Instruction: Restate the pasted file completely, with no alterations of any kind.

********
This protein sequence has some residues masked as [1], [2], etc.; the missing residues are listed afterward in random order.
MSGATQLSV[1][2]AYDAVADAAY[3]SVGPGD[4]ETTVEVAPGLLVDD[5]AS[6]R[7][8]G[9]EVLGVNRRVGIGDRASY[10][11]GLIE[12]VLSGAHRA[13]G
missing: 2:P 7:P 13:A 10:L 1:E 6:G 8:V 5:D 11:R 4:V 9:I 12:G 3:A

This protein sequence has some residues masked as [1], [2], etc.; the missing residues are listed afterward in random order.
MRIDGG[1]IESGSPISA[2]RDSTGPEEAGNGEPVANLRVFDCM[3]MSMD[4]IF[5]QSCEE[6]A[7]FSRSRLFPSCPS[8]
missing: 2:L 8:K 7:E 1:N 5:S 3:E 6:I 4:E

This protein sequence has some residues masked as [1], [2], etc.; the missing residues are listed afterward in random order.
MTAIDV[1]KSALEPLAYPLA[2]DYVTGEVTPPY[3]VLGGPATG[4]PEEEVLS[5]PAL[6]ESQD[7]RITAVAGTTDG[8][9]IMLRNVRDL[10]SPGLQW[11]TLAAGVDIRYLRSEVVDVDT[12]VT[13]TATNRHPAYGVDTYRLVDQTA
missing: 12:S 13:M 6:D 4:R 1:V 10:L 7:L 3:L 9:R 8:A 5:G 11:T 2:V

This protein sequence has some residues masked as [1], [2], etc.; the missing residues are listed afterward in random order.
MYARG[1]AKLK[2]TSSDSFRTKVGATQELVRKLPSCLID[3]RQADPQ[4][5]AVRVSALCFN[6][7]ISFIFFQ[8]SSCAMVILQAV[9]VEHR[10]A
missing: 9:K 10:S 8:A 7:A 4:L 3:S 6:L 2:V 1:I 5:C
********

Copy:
This protein sequence has some residues masked as [1], [2], etc.; the missing residues are listed afterward in random order.
MSGATQLSV[1][2]AYDAVADAAY[3]SVGPGD[4]ETTVEVAPGLLVDD[5]AS[6]R[7][8]G[9]EVLGVNRRVGIGDRASY[10][11]GLIE[12]VLSGAHRA[13]G
missing: 2:P 7:P 13:A 10:L 1:E 6:G 8:V 5:D 11:R 4:V 9:I 12:G 3:A

This protein sequence has some residues masked as [1], [2], etc.; the missing residues are listed afterward in random order.
MRIDGG[1]IESGSPISA[2]RDSTGPEEAGNGEPVANLRVFDCM[3]MSMD[4]IF[5]QSCEE[6]A[7]FSRSRLFPSCPS[8]
missing: 2:L 8:K 7:E 1:N 5:S 3:E 6:I 4:E

This protein sequence has some residues masked as [1], [2], etc.; the missing residues are listed afterward in random order.
MTAIDV[1]KSALEPLAYPLA[2]DYVTGEVTPPY[3]VLGGPATG[4]PEEEVLS[5]PAL[6]ESQD[7]RITAVAGTTDG[8][9]IMLRNVRDL[10]SPGLQW[11]TLAAGVDIRYLRSEVVDVDT[12]VT[13]TATNRHPAYGVDTYRLVDQTA
missing: 12:S 13:M 6:D 4:R 1:V 10:L 7:L 3:L 9:R 8:A 5:G 11:T 2:V

This protein sequence has some residues masked as [1], [2], etc.; the missing residues are listed afterward in random order.
MYARG[1]AKLK[2]TSSDSFRTKVGATQELVRKLPSCLID[3]RQADPQ[4][5]AVRVSALCFN[6][7]ISFIFFQ[8]SSCAMVILQAV[9]VEHR[10]A
missing: 9:K 10:S 8:A 7:A 4:L 3:S 6:L 2:V 1:I 5:C